It’s critical that we have real honest conversations about creating more diverse and inclusive places around the globe.
In your academic or work career, were there any mentors who have helped you grow along the way? What’s the best piece of advice you have ever received?
Some people say that “it takes a village to raise a child.” I feel like in my life, I was raised by a metropolis of people who have constantly encouraged, challenged, supported, and championed me to be the best version of myself. I do not take for granted the people who have poured into my life and try in earnest to pay forward the investment.
I have a notebook of advice and quotes from over the years. One piece that stands out is from a dear mentor of mine in academia who said, “Amber, there is a big difference between the person who has 30 years of experience, and the person who has 1 year of experience repeated 30 times.” It challenged me to constantly learn, develop, grow. I reserve the right to be smarter and better tomorrow than I am today. This ideology applies to me as a person and to The Pathwayz Group as an organization.
What’s a leadership lesson that you’ve learnt that’s unique to being a female leader?
A common “Vandy-ism” we say at The Pathwayz Group is, “If you can achieve your dreams on your own, then you are not dreaming big enough.” It’s true, if you want to build something, do something, be something bigger than yourself, then you have to include more than yourself.
I think this should apply to everyone, but I’d like to point out that, particularly for women, include others and ask for help. Successful people rarely achieve success on their own – seize the opportunity to build a relationship and include others on this journey.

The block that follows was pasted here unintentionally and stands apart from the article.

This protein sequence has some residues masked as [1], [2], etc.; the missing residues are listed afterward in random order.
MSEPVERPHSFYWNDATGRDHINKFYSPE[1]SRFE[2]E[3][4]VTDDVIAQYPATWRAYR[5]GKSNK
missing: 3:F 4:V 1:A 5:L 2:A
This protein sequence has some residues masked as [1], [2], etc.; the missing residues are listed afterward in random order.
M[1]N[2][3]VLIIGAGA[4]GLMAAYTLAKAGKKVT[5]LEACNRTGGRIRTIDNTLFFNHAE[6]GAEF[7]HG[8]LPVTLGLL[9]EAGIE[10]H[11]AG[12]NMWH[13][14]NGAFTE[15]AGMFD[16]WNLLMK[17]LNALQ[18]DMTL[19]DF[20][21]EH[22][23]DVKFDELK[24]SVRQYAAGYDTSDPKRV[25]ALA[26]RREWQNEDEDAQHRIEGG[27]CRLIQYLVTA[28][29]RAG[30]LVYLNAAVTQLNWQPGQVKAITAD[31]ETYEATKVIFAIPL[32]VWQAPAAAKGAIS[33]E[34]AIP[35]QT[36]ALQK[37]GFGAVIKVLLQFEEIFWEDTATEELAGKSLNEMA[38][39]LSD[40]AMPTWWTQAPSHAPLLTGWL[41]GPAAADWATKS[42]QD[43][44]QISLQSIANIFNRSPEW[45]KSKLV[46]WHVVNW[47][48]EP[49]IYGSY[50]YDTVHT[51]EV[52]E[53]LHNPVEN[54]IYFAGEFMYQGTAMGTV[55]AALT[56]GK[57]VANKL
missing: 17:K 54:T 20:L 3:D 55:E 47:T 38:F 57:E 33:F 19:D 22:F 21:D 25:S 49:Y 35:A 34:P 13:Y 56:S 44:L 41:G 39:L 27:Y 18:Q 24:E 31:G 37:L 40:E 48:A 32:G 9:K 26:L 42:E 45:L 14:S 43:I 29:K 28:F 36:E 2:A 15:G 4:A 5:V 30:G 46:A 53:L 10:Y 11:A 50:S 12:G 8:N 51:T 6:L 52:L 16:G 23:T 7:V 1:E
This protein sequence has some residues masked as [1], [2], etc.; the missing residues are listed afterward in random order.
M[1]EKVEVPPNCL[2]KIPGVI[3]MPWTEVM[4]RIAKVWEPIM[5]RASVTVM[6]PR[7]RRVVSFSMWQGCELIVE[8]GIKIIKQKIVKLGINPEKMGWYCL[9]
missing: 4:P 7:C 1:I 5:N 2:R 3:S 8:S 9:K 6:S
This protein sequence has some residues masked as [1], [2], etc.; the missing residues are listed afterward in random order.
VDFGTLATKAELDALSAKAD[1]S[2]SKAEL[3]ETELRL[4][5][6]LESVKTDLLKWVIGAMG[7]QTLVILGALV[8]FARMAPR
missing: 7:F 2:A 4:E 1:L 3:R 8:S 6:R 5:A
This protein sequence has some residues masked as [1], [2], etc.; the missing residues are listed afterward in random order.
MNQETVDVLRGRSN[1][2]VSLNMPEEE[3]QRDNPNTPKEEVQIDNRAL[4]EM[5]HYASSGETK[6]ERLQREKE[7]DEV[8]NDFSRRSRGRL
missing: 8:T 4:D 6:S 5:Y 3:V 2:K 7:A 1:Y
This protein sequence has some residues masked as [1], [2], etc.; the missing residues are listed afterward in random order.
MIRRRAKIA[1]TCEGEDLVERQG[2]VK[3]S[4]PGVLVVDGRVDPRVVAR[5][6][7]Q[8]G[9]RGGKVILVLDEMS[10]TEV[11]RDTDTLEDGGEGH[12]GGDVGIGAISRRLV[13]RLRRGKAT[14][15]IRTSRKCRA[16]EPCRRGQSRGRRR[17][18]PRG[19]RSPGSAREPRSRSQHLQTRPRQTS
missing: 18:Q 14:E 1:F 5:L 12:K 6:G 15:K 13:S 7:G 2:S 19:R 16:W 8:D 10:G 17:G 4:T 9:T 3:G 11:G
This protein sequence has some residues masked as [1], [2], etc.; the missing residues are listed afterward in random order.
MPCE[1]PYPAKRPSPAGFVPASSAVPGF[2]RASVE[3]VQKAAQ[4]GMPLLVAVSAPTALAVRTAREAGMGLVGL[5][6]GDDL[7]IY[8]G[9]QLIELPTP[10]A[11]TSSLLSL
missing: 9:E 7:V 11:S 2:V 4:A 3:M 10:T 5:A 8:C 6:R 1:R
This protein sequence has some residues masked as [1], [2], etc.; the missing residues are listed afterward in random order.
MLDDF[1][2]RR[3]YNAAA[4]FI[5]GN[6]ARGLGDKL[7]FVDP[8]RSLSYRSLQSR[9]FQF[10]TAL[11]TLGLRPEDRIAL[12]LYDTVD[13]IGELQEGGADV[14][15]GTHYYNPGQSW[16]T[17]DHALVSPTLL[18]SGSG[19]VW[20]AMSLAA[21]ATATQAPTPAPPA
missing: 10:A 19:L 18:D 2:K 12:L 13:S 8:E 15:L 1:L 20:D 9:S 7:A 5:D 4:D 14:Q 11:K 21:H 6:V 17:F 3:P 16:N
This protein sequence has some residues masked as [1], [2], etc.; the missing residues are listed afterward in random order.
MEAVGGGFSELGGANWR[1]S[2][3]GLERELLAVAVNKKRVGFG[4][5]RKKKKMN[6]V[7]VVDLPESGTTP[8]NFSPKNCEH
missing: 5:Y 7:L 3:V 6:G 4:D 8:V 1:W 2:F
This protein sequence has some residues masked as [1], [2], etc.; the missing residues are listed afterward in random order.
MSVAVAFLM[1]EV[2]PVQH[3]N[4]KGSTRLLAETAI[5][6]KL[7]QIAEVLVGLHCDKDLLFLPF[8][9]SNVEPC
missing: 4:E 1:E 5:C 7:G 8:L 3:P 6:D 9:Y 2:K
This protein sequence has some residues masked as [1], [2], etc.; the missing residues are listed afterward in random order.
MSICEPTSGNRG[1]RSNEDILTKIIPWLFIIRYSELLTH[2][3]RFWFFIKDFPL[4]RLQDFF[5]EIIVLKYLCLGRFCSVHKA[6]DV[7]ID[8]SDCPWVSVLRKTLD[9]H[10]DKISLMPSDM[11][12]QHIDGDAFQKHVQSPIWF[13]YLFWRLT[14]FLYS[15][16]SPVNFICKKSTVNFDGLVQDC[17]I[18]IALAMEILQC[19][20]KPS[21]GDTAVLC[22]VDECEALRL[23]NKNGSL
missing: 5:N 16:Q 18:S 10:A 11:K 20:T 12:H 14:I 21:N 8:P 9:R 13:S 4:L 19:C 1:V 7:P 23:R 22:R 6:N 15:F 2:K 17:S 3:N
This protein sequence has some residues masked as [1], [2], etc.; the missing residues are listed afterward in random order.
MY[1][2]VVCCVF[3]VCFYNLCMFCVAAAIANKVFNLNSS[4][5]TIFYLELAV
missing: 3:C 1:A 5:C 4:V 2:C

What is your biggest stress reliever?
I schedule time in my calendar to walk or run. The mental clarity during that time is a game changer in my life.
What is your secret to striking a work-life balance?
I don’t think anyone has ever struck the secret to work-life balance. Part of my ideology I emphasize with my team is identifying what is important and what is priority. There are a million things that are important – what is priority for right now? We have projects, ideas, initiatives that are important for our teams – we have three priorities and focus areas for right now. Same goes for life, laundry is always important – yesterday it became a real priority for me.
Where do you see yourself in 5 years from now?
My focus is to continue to build this company to expand our global reach and make a positive impact in the workplaces. I see this company with a stronger facilitator team, enhanced curriculum, and a prominent global presence within the international business community.
What practical tips would you like to share with other professionals who aspire to improve leadership skills within their own organisations?
Find one area that you would like to improve upon, identify one action step, and start today. When it comes to leadership: Don’t delay, start today.